Can science be communicated through a creative, fun, and effective medium?
The answer is yes!
The expressive languages of theater, storytelling, and other art forms can generate an empathetic and inspiring communication of science, as well as new opportunities for science outreach and education.
We had the chance to expand this perspective during a session within IFERA 2023 Doctoral Consortium dedicated to the art of scientific storytelling taught by Andrea Brunello, scholar, actor, and director of the Arditodesio theater company. The aim of the session about scientific storytelling was to explain to junior scholars how to narrate to an audience the deep motivations behind research and emblematic episodes that marked a path as scientists amid passion, sacrifice, uncertainties, and failures.
A conversation has followed up the inspiring session with Andrea Brunello, which we now want to share with our community!
What is the main takeaway from your session?
Perhaps the most important thing I hope I have left behind is the desire to explore why we say and do certain things. Dialogues and conversations should not be about searching for the right words to use but rather the desire to make connections through which we elaborate new ideas. When I tell a story or present a paper, when I speak in front of a committee or an audience, what I always ask myself is what am I trying to learn in turn. This also allows me to overcome tension and performance anxiety. Also, when you tell stories you gain awareness about what you are saying, because you think about it, reflect on it, and understand the importance of the words used and the effect they have on the listeners.
What are the main reasons why you started the scientific storytelling project?
The idea that inspires my artistic direction starts from the assumption that science dominates our existence today, but in spite of the role it plays on a social and individual level, it is often relegated to specialized lectures and is generally not considered as a source of artistic and theatrical topics. Instead, we believe that speaking competently and, above all, engagingly about science allows us not only to understand our times but also to broaden the philosophical and existential horizons of those willing to listen. Society is facing immense challenges whose complex and multifaceted solutions require radical and disruptive innovation in all human systems. This innovation will depend in large part on science and its acceptance within society. It is therefore essential that science be connected in a deep and competent way with a non-technical audience. Theater, storytelling, and other forms of art are powerful tools, universal languages useful for eliciting engaging and incisive emotional reactions.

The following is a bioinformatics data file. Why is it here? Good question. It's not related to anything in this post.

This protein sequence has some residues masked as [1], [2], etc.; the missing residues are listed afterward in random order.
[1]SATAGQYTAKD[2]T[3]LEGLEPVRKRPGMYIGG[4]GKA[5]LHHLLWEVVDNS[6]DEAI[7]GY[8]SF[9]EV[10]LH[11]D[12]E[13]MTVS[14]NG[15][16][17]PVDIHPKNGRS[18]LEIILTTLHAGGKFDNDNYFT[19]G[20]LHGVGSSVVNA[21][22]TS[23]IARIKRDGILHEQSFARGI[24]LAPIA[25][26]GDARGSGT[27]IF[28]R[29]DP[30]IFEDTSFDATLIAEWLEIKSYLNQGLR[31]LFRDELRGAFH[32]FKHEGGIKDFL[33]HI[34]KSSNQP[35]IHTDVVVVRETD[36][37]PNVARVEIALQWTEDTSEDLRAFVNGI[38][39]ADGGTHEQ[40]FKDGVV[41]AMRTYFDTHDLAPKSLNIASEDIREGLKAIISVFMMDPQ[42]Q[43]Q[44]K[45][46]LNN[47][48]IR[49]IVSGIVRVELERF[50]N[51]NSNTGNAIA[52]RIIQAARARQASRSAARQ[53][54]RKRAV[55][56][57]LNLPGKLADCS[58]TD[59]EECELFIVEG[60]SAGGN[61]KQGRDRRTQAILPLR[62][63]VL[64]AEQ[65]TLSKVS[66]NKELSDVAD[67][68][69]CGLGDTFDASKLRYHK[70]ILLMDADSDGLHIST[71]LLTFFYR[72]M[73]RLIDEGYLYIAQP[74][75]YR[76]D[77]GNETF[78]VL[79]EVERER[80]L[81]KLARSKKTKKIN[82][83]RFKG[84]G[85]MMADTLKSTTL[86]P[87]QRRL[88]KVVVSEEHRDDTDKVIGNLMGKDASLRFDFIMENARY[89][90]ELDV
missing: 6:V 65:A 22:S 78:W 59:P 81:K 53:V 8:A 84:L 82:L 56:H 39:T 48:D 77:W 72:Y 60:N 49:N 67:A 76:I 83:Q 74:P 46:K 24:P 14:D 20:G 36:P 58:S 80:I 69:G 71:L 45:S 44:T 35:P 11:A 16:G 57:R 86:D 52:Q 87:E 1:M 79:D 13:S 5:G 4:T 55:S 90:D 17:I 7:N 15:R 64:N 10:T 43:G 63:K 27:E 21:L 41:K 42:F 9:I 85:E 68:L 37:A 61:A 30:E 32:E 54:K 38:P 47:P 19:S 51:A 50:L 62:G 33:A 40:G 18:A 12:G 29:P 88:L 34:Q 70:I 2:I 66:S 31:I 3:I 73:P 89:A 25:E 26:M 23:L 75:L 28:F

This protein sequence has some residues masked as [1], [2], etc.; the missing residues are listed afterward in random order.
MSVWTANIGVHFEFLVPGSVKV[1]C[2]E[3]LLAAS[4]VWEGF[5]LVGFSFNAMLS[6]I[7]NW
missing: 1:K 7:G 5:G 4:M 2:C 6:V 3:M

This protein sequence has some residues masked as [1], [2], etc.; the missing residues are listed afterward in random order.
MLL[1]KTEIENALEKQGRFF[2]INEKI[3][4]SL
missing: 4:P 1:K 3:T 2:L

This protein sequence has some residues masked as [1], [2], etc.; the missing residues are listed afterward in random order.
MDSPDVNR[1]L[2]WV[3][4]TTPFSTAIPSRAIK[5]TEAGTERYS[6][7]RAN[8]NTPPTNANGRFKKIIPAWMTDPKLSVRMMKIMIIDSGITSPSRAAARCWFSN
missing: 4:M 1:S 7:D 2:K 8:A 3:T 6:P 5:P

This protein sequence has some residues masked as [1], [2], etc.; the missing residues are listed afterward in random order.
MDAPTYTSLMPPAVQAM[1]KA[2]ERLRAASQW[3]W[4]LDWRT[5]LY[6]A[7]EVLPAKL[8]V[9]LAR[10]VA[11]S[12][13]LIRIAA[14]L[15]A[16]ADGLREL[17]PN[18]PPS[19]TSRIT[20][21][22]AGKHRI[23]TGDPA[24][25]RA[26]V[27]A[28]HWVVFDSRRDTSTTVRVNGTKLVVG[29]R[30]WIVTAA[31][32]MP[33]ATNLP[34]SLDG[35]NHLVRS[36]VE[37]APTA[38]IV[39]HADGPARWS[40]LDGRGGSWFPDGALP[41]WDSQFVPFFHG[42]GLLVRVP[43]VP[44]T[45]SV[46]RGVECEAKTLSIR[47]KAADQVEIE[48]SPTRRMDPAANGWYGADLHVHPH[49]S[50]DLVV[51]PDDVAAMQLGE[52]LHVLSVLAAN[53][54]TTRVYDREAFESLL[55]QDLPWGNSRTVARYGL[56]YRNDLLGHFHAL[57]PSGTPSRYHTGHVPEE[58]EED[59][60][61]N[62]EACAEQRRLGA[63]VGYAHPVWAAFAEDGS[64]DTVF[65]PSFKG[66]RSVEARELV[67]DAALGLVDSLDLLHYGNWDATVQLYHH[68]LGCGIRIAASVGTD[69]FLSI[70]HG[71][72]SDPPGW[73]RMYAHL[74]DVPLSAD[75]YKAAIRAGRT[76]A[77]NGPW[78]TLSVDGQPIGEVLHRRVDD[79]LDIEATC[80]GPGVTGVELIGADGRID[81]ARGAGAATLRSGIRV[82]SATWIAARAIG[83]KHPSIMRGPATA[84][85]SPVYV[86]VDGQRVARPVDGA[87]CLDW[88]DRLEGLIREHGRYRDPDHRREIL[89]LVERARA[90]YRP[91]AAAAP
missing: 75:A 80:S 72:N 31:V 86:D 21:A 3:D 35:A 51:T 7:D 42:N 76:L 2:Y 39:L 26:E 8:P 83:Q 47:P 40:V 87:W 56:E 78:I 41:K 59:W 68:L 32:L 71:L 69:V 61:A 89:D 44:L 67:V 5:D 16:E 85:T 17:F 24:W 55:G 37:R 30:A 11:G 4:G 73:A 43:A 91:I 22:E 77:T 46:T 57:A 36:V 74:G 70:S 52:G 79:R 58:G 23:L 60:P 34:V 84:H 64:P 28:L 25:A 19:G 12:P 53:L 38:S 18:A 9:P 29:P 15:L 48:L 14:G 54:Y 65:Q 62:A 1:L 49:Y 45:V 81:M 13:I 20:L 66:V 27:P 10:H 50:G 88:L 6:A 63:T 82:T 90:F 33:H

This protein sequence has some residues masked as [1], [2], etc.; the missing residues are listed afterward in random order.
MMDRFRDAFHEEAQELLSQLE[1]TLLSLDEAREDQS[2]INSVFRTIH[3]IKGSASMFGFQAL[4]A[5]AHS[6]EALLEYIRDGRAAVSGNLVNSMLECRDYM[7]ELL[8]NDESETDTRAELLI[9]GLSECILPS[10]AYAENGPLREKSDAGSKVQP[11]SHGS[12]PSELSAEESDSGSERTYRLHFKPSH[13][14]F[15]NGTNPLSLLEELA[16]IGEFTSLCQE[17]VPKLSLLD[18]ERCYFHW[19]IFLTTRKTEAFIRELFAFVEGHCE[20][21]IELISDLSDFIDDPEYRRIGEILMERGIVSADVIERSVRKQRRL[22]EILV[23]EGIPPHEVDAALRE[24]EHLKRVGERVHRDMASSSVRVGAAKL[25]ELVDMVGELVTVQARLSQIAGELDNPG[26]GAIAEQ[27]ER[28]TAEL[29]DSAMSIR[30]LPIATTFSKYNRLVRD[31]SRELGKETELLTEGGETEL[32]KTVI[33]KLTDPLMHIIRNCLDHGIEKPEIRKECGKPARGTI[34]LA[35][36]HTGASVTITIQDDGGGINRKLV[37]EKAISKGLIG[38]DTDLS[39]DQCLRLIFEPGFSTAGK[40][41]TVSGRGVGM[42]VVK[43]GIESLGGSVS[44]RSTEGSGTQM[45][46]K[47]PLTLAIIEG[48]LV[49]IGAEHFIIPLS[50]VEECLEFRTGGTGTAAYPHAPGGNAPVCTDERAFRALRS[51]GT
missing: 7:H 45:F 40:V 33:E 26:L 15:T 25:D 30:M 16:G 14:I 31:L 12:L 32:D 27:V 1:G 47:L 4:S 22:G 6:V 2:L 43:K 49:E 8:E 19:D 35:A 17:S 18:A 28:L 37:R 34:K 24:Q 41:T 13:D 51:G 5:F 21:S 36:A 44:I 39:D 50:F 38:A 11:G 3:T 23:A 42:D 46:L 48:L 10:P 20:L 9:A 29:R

What are the key techniques used in your science storytelling course?
During the course, each participant is asked to identify a scientific subject to focus on. A scientific “narrative” is developed on that subject, starting with a simple dramaturgical construction that is identified and developed in the first part of the course until each participant arrives at a short story of scientific content on the style of storytelling.
The second part of the course is devoted to analyzing how to apply the proposed techniques to teaching practice: both how to prepare students to become communicators themselves but also how to use the course content in the construction of the lectures.
During the course, I constantly push my students to challenge themselves, for instance by trying to summarize a 10-minute presentation on a topic they are not interested in, with the goal of finding an interesting angle even on the most boring topics. Another example of an exercise that stimulates alternative ways to present research is the idea of narrating a fairy tale that everyone knows (Cappuccetto Rosso for instance) and substituting the main storytelling elements with milestones from students’ research area. This exercise is extremely useful as it uses an existing dramaturgical structure taken from the fairy tale to unfold a scientific narration. All these exercises help the students realize the power of storytelling.
In family businesses, the coexistence of family and business systems adds a personal and emotional side to every business dynamic. What is your view on our field of research?
I would like to make two orders of consideration of the topic. The first concerns the discipline from a scientific point of view. If we compare family business to disciplines such as chemistry or physics, we realize how integral storytelling is to your field of research. The most fascinating aspect of family businesses is indeed the idea that stories are embedded elements of this form of organization. Therefore, being a good storyteller is a necessary skill for researchers in this field.
The second reflection is instead devoted to the companies themselves and the family members working within them. The presence of an emotional component in storytelling is shown to help generate a sense of confidence, awareness, and curiosity in the listener but also in the storyteller. These key mechanisms may also help family business members to develop a strong sense of attachment to their business history, values, and identity.
For this reason, my suggestion for members of family businesses is to familiarize themselves with the history of their family and business, understand the salient elements, retrace the artifacts, and thoroughly understand their own role within this history.